Good times are here again for financial advisors.
A Financial Advisor Satisfaction Study conducted by J.D. Power and Associates found that perceptions of financial stability of wirehouses and independent firms have improved since 2008. More than 2,800 financial advisors who hold a Series 7 license responded to the survey.
In 2008, perceptions of financial stability among wirehouse advisors hovered at 4.6 on a 7-point scale. In 2010, that number has increased to 5.4. For employees of independent firms, their score improved to 6.3 in 2010 from 6.0 in 2008. Advisors at non-wirehouse firms are still the most content, however, with a score of 6.5
"It's a recovery, if you will," said David Lo, director of investment services at J.D. Power and Associates. "In 2007 and 2008, the floor dropped. Fast-forward two years and we see financial stability among the wirehouses."
When it comes to firms where advisors are happiest, non-wirehouse firms are leading the pack. Edward Jones ranks the highest in overall satisfaction among employee advisors -- it scored 876 on a 1,000-point scale.
What drives such satisfaction? Work environment and job duties are two areas that advisors find favorable.
Raymond James isn't far behind Edward Jones, coming in at a score of 857. Advisors there particularly appreciate the compensation. Merrill Lynch comes in third with 710 points. Morgan Stanley Smith Barney ranks a dismal 626 to come in last place.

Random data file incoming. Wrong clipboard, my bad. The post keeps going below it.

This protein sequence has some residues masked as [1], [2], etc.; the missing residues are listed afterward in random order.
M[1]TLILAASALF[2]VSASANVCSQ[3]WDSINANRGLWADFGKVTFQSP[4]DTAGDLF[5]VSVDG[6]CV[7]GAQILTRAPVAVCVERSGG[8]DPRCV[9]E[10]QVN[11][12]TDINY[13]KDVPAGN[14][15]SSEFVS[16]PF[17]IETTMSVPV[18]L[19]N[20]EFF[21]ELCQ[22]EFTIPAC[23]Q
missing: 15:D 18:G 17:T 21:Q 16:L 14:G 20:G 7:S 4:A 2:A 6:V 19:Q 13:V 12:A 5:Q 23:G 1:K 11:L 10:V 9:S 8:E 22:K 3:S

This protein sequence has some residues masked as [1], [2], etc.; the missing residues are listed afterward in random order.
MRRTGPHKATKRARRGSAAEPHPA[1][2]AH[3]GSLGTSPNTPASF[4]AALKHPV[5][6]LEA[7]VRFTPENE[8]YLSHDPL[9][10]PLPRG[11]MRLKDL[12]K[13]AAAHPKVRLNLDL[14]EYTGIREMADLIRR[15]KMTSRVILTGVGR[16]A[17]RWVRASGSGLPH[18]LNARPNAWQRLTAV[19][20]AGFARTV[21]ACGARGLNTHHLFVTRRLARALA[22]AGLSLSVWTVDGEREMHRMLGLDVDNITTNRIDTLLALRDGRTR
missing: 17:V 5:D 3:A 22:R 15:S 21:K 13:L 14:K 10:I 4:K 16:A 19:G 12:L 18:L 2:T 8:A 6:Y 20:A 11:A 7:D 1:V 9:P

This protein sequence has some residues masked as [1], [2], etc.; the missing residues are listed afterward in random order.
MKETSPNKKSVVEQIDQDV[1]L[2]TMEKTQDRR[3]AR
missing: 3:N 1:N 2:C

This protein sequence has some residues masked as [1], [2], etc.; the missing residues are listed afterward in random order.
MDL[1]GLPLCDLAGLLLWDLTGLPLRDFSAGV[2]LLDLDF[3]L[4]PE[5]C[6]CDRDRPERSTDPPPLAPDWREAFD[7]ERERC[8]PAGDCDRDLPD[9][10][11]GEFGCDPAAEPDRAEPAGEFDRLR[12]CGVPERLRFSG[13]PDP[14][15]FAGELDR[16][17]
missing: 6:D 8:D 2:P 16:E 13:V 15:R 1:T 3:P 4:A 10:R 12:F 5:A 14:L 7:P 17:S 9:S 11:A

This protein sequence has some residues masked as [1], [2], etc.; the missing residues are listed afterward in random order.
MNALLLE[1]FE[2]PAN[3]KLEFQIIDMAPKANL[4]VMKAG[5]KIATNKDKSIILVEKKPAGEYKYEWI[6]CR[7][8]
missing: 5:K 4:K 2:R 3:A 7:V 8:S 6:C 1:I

Lo said that non-wirehouses have done well in the rankings since 2007, and that the marriage between Citigroup and Morgan Stanley has caused some integration problems.
"We see from an M&A standpoint that there's often challenges with it," he said. "There's definitely potential for a transition to be bumpy." He also noted that wirehouses don't perform as well comparatively on key measures that drive advisor satisfaction.
On the independent advisor side, Commonwealth Financial Network scored the highest with 898, followed by Cambridge Investment Research Advisors with 848. Metlife Broker Dealer Group came in last with 648.
The survey also found that advisors are happiest when they can spend the most time with their clients. Firms that minimize the administrative burden, make IT support available and decrease the paperwork score well with advisors.
"Compensation is going to be based on production," Lo said, "So the more time they can be out there talking to their clients and less time they're bogged down with paperwork, the better."
For the next year, Lo expects increased advisor contentment as movement between firms stabilizes. At this point though, if you're looking to be a financial advisor, non-wirehouse firms seem to be the happiest places.
Write to Julie Steinberg